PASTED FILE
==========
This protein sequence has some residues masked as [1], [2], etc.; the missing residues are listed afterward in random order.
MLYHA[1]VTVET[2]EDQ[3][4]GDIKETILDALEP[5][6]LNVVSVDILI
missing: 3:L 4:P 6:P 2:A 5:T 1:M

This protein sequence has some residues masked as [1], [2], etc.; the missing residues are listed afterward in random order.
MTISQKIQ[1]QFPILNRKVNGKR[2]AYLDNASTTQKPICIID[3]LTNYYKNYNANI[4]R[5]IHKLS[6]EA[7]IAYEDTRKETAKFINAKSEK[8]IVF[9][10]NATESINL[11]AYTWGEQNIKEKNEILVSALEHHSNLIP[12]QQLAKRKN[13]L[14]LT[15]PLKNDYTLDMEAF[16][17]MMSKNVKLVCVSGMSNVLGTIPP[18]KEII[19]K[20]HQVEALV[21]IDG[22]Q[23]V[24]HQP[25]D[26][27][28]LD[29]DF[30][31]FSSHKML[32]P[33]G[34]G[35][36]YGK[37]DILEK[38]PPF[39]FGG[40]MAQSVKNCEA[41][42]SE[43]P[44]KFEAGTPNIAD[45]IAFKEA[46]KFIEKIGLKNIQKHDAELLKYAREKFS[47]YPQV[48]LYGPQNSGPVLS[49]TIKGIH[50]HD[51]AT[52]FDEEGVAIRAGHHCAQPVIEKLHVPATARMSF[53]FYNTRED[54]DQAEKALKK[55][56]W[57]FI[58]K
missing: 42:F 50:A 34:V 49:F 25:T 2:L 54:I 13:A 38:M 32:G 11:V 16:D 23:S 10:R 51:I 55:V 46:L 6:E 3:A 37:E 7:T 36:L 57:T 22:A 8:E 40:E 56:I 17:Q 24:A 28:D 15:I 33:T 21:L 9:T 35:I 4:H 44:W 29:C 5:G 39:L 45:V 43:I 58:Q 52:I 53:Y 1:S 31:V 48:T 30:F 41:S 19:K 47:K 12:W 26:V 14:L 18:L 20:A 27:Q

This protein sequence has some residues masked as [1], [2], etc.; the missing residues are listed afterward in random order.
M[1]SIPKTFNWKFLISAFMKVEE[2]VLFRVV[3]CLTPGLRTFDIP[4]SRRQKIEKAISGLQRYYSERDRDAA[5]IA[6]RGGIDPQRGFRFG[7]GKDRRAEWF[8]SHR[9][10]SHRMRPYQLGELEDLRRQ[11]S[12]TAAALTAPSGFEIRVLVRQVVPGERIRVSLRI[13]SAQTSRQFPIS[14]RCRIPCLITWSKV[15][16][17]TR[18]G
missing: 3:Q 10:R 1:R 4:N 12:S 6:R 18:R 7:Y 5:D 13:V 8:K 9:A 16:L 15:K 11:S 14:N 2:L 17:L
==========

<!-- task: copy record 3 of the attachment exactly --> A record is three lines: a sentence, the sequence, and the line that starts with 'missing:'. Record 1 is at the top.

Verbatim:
This protein sequence has some residues masked as [1], [2], etc.; the missing residues are listed afterward in random order.
M[1]SIPKTFNWKFLISAFMKVEE[2]VLFRVV[3]CLTPGLRTFDIP[4]SRRQKIEKAISGLQRYYSERDRDAA[5]IA[6]RGGIDPQRGFRFG[7]GKDRRAEWF[8]SHR[9][10]SHRMRPYQLGELEDLRRQ[11]S[12]TAAALTAPSGFEIRVLVRQVVPGERIRVSLRI[13]SAQTSRQFPIS[14]RCRIPCLITWSKV[15][16][17]TR[18]G
missing: 3:Q 10:R 1:R 4:N 12:S 6:R 18:R 7:Y 5:D 13:V 8:K 9:A 16:L 15:K 11:S 14:N 2:L 17:L